- Researchers say you can lower your risk of type 2 diabetes by eating two servings of fruit per day.
- They say people who eat fruit can lower their blood glucose levels without producing as much insulin.
- They noted that fruit juice doesn’t produce as many benefits as consuming whole fruits.
Eating at least two servings of fruit every day has been linked to a lower risk of developing type 2 diabetes.
Researchers at Edith Cowan University (ECU) in Western Australia said they found that study participants who ate two servings of fruit daily had a 36 percent lower chance of developing type 2 diabetes.
“We found an association between fruit intake and markers of insulin sensitivity, suggesting that people who consumed more fruit had to produce less insulin to lower their blood glucose levels,” Nicola Bondonno, PhD, lead author of the study and researcher at the ECU’s Institute for Nutrition Research, said in a press release.
“This is important because high levels of circulating insulin (hyperinsulinemia) can damage blood vessels and are related not only to diabetes, but also to high blood pressure, obesity, and heart disease,” she added.
In undertaking the research, Bondonno and colleagues analyzed data from 7,675 Australians who participated in the Baker Heart and Diabetes Institute’s AusDiab Study to assess intake of fruit and fruit juice and the rate of diabetes after 5 years.
The researchers reported that the participants who had high intake of fruit had better measures for both glucose tolerance and insulin sensitivity.
Compared with participants who had the lowest intake of fruit, those with a moderate fruit intake had a lower risk of developing diabetes after 5 years.
Lauri Wright, PhD, RDN, LD/N, an assistant professor in public health at the University of North Florida, said the results aren’t surprising.
“The findings reinforce the power of nutrition and food in preventing and managing the development of chronic disease such as diabetes. The results are very important because many people falsely believe that fruit should not be consumed by people with diabetes,” she told Healthline.
“Fruits are a great choice for lowering diabetes risk because of their fiber content and natural sugar content. Dried fruits and juice are more concentrated sources of sugar, so limiting the portion size is important,” she added.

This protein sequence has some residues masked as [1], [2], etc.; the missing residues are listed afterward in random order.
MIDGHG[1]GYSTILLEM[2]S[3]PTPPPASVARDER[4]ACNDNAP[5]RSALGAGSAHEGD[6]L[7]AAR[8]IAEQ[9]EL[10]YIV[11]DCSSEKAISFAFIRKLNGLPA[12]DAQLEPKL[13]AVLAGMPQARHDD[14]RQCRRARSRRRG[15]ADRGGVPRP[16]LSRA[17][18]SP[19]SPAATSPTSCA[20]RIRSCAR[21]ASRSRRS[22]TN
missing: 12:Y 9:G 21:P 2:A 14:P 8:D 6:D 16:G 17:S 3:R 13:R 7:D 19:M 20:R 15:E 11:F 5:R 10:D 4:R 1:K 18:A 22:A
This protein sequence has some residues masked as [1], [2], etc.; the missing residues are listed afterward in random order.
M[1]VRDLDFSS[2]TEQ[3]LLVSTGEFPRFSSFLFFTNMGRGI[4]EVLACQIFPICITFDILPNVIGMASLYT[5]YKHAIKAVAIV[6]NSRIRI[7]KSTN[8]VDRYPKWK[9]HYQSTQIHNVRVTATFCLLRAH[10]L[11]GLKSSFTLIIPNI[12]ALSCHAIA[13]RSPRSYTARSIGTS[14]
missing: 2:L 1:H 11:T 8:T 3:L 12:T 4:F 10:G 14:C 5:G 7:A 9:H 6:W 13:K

The researchers at ECU did not find the same benefit for preventing diabetes with intake of fruit juice.
“The most likely causal reason for this is that fruit juice is concentrated sugar without the fiber. This is not surprising at all, as I have seen other studies indicating that fruit juice reacts in the body just as potently as full-sugar sodas,” Dana Ellis Hunnes, PhD, MPH, RD, senior dietitian at UCLA Medical Center and author of the upcoming book “Recipe for Survival,” told Healthline.
“Fruit juice is a little healthier than soda, however, in that it still has some vitamins, minerals and other micronutrients in it,” she added. “However, without the fiber or the chew factor, it is more akin to soda drinking than eating the fruit with all its fibrous goodness.”
More than 34 millionTrusted Source people in the United States have diabetes, and more than 90 percent of those people have type 2 diabetes.
In addition, more than 88 millionTrusted Source adults in the United States have prediabetes, although more than 84 percent don’t realize they have the condition.
Prediabetes can be reversed, and type 2 diabetes can be prevented or delayed with lifestyle changes.
Wright recommends losing weight and increasing physical activity in particular.
“Not only does exercise help control your weight, but it also improves insulin activity,” she said.
“Emphasize whole grains, fruits, and vegetables,” she added. “Choose lean meats, including fish, and dairy. This is a meal pattern very similar to the Mediterranean diet, which has been shown to improve blood sugar control in diabetics and prediabetics.”